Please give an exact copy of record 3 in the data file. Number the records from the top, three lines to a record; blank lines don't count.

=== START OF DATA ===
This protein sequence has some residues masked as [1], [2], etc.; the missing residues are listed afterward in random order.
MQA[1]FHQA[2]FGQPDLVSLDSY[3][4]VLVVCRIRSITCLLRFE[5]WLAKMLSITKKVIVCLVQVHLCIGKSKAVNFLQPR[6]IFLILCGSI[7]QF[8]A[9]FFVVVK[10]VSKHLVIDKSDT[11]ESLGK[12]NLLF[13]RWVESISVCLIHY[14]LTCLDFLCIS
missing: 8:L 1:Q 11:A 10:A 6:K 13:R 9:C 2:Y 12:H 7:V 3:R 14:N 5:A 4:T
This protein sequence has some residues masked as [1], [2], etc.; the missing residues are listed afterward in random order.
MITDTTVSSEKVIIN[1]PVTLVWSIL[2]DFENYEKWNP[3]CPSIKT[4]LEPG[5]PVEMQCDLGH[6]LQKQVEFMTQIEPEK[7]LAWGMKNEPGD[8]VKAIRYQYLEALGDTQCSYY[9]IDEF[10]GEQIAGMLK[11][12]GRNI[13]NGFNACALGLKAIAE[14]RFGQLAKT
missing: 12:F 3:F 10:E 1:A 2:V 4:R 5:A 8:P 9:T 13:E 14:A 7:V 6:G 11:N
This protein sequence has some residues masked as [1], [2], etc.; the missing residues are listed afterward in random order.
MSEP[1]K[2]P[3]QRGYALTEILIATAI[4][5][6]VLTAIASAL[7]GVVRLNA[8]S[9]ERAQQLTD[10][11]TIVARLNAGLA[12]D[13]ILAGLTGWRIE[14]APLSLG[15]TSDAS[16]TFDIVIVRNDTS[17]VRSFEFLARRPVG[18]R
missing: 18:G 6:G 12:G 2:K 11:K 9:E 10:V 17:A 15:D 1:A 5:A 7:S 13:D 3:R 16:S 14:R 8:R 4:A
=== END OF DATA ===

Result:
This protein sequence has some residues masked as [1], [2], etc.; the missing residues are listed afterward in random order.
MSEP[1]K[2]P[3]QRGYALTEILIATAI[4][5][6]VLTAIASAL[7]GVVRLNA[8]S[9]ERAQQLTD[10][11]TIVARLNAGLA[12]D[13]ILAGLTGWRIE[14]APLSLG[15]TSDAS[16]TFDIVIVRNDTS[17]VRSFEFLARRPVG[18]R
missing: 18:G 6:G 12:G 2:K 11:K 9:E 10:V 17:A 15:D 1:A 5:A 7:S 13:D 3:R 16:S 14:R 8:R 4:A